Teacher furloughs 'mourned' at vigil
By Tony LaRussa
Published: Wednesday, June 13, 2012, 10:12 p.m.
Updated: Thursday, June 14, 2012
On the last day of classes for Pittsburgh Public Schools, teachers, parents and students gathered in Oakland on Wednesday evening for a candlelight vigil to "mourn" the planned furlough of more than 200 teachers.
"Our kids need their teachers in the classroom, not on the unemployment line," said Jessie Ramey, 43, of Point Breeze, whose two children, Caldwell, 11, and, Ian, 8, attend Colfax Elementary School in Squirrel Hill.
District officials last month sent furlough notices to 285 teachers to help address a budget deficit that is expected to grow from $21.7 million this year to $30.5 million by 2015 because of declining enrollment, the uncertainty of federal and state funding, rising costs and the impact of charter schools.
Organizers of the vigil outside district offices on South Bellefield Avenue said about 160 people were on hand to carry candles and placards bearing the number "285" and other sentiments of support for teachers.
Colfax teacher Kaela Filipek, 27, who is among those being furloughed, said she is "very sad and angered" about losing her job and the affect the loss of so many teachers will have on education.
"'I've wanted to be a teacher since I was in second grade, and now I'll be out looking for another job," said Filipek of Greenfield, who attended Colfax as a child. "And the fact that there could be 30 children in a classroom next year means the children will not have the same opportunities."
Isabel Segel, 12, of Squirrel Hill, a seventh-grader studying music at the school for Creative and Performing Arts, Downtown, said good teachers will lose their jobs.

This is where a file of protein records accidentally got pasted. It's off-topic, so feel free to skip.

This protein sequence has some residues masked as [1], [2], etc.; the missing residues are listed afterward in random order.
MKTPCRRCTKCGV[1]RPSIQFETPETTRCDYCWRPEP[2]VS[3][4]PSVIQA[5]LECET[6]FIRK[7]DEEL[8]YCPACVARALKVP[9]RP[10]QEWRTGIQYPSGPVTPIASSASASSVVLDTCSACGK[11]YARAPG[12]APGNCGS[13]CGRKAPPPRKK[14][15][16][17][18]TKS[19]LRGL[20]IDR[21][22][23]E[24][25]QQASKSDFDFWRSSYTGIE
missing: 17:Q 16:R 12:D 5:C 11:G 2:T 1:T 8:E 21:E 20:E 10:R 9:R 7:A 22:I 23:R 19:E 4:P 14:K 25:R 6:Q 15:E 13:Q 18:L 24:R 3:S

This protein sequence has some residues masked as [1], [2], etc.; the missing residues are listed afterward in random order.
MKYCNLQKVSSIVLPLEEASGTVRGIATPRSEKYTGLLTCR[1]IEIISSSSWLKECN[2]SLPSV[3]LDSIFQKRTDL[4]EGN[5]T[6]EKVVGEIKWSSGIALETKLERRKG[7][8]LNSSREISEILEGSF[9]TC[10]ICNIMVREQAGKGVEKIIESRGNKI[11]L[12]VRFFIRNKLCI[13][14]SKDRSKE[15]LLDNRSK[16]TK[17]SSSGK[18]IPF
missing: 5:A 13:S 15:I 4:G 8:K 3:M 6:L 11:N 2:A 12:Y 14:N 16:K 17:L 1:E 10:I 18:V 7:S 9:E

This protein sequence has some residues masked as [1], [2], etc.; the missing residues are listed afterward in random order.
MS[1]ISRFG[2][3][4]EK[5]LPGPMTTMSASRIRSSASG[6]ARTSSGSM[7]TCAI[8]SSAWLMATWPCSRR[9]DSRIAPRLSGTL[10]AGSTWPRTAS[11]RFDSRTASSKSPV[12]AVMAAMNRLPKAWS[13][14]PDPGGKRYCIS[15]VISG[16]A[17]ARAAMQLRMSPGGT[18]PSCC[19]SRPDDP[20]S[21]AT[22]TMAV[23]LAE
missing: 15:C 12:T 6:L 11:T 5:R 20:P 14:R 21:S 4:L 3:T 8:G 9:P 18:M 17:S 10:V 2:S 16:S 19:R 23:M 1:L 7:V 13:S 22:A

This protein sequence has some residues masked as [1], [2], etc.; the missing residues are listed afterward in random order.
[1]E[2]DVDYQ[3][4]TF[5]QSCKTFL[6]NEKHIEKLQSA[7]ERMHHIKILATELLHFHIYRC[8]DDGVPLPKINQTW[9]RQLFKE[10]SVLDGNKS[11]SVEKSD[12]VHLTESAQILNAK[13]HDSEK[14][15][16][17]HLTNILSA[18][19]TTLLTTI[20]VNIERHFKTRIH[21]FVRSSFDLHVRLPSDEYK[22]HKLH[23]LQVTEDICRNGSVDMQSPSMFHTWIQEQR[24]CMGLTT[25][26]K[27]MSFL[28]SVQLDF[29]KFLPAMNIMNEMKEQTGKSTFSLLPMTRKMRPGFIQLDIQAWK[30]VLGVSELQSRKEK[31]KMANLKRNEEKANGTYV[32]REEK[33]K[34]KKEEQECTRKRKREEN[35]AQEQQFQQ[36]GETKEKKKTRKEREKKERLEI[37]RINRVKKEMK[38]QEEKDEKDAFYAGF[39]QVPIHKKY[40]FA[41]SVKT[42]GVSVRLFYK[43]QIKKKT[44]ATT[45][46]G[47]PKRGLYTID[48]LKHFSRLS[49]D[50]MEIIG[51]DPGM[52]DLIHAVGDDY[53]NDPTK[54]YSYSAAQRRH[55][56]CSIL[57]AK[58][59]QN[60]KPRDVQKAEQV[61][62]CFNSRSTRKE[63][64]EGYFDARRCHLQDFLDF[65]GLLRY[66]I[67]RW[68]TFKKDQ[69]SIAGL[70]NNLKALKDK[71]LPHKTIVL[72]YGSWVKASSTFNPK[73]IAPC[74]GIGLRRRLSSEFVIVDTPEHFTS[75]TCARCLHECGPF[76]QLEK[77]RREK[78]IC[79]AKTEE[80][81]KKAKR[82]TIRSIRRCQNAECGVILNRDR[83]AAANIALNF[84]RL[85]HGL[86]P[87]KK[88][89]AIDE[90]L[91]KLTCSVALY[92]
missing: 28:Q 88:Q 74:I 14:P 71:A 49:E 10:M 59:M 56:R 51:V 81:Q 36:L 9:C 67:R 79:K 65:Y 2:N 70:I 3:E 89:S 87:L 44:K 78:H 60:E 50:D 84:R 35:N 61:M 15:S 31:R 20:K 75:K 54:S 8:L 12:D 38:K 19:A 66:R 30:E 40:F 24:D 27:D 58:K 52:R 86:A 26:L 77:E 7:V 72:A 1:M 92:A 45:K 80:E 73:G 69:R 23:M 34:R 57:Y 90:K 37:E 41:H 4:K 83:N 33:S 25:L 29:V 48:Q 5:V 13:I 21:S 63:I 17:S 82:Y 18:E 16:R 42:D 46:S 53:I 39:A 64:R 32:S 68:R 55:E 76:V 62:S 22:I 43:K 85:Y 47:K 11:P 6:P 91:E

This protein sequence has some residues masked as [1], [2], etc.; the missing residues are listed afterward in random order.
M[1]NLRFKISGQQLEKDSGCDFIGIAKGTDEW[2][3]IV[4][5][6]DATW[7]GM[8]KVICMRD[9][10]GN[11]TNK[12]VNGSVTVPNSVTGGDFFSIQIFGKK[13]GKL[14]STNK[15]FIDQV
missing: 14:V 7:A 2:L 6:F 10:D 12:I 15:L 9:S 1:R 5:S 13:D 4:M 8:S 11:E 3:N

"So many of the new teachers are really great, but they're getting laid off, so they won't have a chance to grow as teachers," she said.
Arina Prakapenka, 12, of Greenfield, who studies visual arts at CAPA, said knowing some of her teachers will not be returning in the fall turned the last day of school from a happy moment into a sad occasion.
Segel and Prakapenka also said they are unhappy that seniority is the only factor being used to determine furloughs.
The layoffs "should be based on teacher effectiveness," Segel said.
By law, seniority is the only factor the district can use to determine furloughs unless the union agrees to other factors, which it has declined to support.
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Hey Jessie. More teachers does not equate to better education. Accountable teachers and schools (vouchers) make for a better eductaion.
Submitted by: Larry on Thursday, June 14, 2012
Why didn't the teachers all take a pay cut to save these these jobs? Greed you say? How can they be greedy - they are democrats?
Submitted by: Jessie on Thursday, June 14, 2012
These 285 teachers were furloughed because Gov. Corbett cut $1 BILLION from our schools. They join thousands more being laid off this year -- on top of over 14,000 educators who lost their jobs last year. School districts all across Pennsylvania are increasing class sizes, cutting Kindergarten, and eliminating tutoring, librarians, art, music, special education, even math and reading programs. We must have adequate, equitable and sustainable public funding for our public schools. Our public schools are a public good!